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Showing posts from March, 2017

Hezekiah and Lazarus

Isaiah 38.1-5, 9-20, John 11.1-45
King Hezekiah experienced something that all of us want to avoid. He got very sick. Worse than that, he was close to death. We normally think of Jeremiah as the bearer of bad news, but here it’s Isaiah who was sent to tell him that ‘the Lord says you won’t ever get well. You are going to die.’ Isaiah advised him to put his affairs in order. Hezekiah had been quite a good king. The Bible says that ‘he obeyed the Lord, just as his ancestor David had done.’ With some exaggeration, it goes on to claim that ‘no other king of Judah was like Hezekiah, either before or after him,’ and that ‘he was successful in everything he did.’ This is because he closed all the ancient hill shrines, which had sometimes been associated with pagan worship or with sacrifices offered by people who weren’t ordained as priests. Instead people had to worship God in Jerusalem. The Old Testament doesn’t expect good people to have an untimely death, so that begs the question, ‘Where h…

The ideal way of governing

Isaiah 32.1-8, 15-10 Our ideal way of governing is democracy. But that’s not Isaiah’s ideal. For him good governance is not about who governs but about how they do it. Mob rule can be just as tyrannical as despotic rule. We forget too easily that democracy has limited value unless it goes hand in hand with the love of justice. A just society is a place of refuge in a cruel world whereas an unjust society is harsh and unforgiving even when it has democratic elections, and for how long will it be truly democratic anyway? In a just society the citizens would make an effort to see things from other people’s point of view. They would open their eyes to see what is really going on. They would pay attention to what other people are saying. In a just society people would take time to think before they said anything. They wouldn’t rush to judgement because rushed judgements often turn out to be profoundly unjust. In a just society voters would recognise foolish plans for what they are. They would h…

Covering our ears

Isaiah 30.1-11, 18 The membership of the Methodist Church has declined over the last 12 years from around 300,000 to about 190,000. This decline comes against the background of a similar decline in other Churches and in Christian allegiance in general. People have wondered why. Perhaps we haven’t worked hard enough. Perhaps we haven’t been listening for God’s guidance. Perhaps we have lacked faith. Isaiah offers another explanation. We have been listening, but we didn’t want to hear what God has been saying to us. We were like my little brother who, when he didn’t want to hear something, would cover his ears and try to drown out the sound. ‘Don’t tell us the truth,’ we have thought to ourselves. ‘Just say what we want to hear, even if it’s false. We don’t want to hear any more’ about the more challenging way we ought to be going. We shouldn’t be too hard on ourselves. The truth can be difficult and uncompromising. It can be hard to swallow. It can be much easier to take comfort in old ce…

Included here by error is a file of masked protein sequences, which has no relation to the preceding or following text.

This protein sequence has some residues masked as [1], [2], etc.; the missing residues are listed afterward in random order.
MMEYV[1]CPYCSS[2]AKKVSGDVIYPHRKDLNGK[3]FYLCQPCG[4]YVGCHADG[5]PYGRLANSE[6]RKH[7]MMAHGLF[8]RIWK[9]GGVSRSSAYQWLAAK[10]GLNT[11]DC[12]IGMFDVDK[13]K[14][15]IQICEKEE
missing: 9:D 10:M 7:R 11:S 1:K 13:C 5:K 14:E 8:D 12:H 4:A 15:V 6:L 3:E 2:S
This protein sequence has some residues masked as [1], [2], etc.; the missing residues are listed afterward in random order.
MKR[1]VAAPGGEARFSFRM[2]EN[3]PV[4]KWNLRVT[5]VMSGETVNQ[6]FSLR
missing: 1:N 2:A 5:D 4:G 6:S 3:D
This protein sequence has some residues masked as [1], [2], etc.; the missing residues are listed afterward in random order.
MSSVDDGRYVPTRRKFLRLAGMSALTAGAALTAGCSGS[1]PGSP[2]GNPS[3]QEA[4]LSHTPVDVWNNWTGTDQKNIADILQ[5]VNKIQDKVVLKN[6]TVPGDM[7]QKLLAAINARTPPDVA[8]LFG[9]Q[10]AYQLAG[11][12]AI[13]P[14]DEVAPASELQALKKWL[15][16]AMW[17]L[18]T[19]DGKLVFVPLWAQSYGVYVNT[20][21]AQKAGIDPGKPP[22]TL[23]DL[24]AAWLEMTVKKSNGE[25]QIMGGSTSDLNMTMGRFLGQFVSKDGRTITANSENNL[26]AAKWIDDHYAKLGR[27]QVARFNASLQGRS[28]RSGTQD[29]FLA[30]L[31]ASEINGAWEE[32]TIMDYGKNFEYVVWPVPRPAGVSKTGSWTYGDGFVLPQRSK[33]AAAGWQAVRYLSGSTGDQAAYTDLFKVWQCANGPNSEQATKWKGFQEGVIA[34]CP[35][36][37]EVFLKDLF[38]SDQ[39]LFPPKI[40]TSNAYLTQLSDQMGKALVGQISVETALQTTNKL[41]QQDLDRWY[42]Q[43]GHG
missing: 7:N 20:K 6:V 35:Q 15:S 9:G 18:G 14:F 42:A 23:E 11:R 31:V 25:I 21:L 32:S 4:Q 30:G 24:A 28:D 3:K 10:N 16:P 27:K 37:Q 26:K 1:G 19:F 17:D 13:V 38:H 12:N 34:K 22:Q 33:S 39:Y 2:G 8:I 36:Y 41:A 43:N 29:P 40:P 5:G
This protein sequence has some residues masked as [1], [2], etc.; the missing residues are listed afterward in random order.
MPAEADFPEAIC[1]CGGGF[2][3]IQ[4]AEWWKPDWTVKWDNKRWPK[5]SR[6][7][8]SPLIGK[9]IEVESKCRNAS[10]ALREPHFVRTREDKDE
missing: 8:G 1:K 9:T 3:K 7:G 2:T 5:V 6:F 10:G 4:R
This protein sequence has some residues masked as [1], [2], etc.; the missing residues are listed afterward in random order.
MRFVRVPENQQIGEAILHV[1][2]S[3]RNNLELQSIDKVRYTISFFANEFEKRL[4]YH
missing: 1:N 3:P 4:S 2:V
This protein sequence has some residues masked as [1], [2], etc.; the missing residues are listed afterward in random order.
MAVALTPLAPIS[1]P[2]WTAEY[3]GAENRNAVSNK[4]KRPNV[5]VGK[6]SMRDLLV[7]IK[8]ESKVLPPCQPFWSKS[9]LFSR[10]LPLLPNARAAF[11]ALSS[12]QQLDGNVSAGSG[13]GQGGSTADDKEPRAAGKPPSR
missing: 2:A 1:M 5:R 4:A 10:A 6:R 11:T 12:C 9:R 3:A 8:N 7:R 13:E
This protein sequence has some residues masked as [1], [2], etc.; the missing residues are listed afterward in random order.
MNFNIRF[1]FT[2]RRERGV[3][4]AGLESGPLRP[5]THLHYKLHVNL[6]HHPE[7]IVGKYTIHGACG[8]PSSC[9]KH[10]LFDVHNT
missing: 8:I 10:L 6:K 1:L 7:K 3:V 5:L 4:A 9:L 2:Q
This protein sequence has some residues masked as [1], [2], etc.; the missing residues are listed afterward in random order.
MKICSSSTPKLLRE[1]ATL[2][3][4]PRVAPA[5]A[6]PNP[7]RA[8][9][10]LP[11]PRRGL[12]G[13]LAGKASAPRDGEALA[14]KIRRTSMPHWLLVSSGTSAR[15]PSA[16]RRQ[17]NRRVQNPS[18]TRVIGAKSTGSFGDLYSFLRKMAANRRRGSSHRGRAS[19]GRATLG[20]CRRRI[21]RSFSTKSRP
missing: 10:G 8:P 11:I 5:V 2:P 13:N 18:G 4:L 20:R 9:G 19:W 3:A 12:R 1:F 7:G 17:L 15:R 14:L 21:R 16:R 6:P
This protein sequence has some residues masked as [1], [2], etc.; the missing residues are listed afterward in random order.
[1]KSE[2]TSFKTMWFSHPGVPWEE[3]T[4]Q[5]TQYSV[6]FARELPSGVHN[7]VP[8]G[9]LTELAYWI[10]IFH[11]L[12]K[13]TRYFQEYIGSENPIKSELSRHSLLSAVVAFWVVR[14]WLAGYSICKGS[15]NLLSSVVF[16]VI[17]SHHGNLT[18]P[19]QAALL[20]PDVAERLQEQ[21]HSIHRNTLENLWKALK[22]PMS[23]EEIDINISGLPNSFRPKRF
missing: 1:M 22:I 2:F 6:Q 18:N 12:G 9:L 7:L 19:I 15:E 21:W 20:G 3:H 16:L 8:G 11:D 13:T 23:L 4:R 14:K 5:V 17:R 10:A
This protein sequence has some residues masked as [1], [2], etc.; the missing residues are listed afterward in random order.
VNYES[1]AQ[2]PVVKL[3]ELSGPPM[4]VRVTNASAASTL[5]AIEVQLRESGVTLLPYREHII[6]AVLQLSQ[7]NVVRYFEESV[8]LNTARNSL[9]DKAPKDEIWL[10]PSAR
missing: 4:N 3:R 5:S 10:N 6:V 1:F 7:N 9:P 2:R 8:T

Kindness to Strangers

Isaiah 16.3-5 At the height of the EU Referendum campaign some of the Leavers unveiled a poster showing a long line of Syrian refugees snaking towards the borders of the European Union. The subtext was that, if we stayed in the Union, these people might arrive on our shores, taking our homes and jobs, our school places and hospital beds.  Even some Leavers were shocked at the implicit rejection of an ‘open-hearted humanitarian response to appalling distress,’ the response someone has said we should be expected to make when a country like Syria is torn apart by warfare. This was the situation which faced the people of Judah at the time of Isaiah. There had been deep enmity between the kingdoms of Judah and Israel and their Moabite neighbours. King Omri of Israel - someone the Bible doesn’t like very much, actually - oppressed Moab during his reign so, in revenge King Mesha of Moab attacked Israel after the death of Omri’s son Ahab, and dragged away the sacred vessels from God’s shrine an…

Hannah Arendt & the Temptation of Christ

Isaiah 5.18-21; Matthew 4.1-11
The political philosopher Hannah Arendt was the subject of a radio programme recently and her ideas sounded very relevant. She wanted to understand what had given rise to totalitarian states like Nazi Germany or Communist Russia. The Nazi Party in particular had come to power through democratic elections and during the 1930s the Nazis continued to hold  a series of plebiscites or referendums in which they asked people to endorse what they were doing. They took these very seriously and campaigned hard to win people’s support. In all of them they got more than 90% of the vote, and they only stopped holding them once they realised that popular support was ebbing away. No one was allowed to contest these elections and put an opposing point of view, but it’s striking nonetheless how many people gave their unthinking support. At the Nuremberg Trials, the most important surviving Nazi leader - Hermann Goering - based his defence on this mandate from the people. …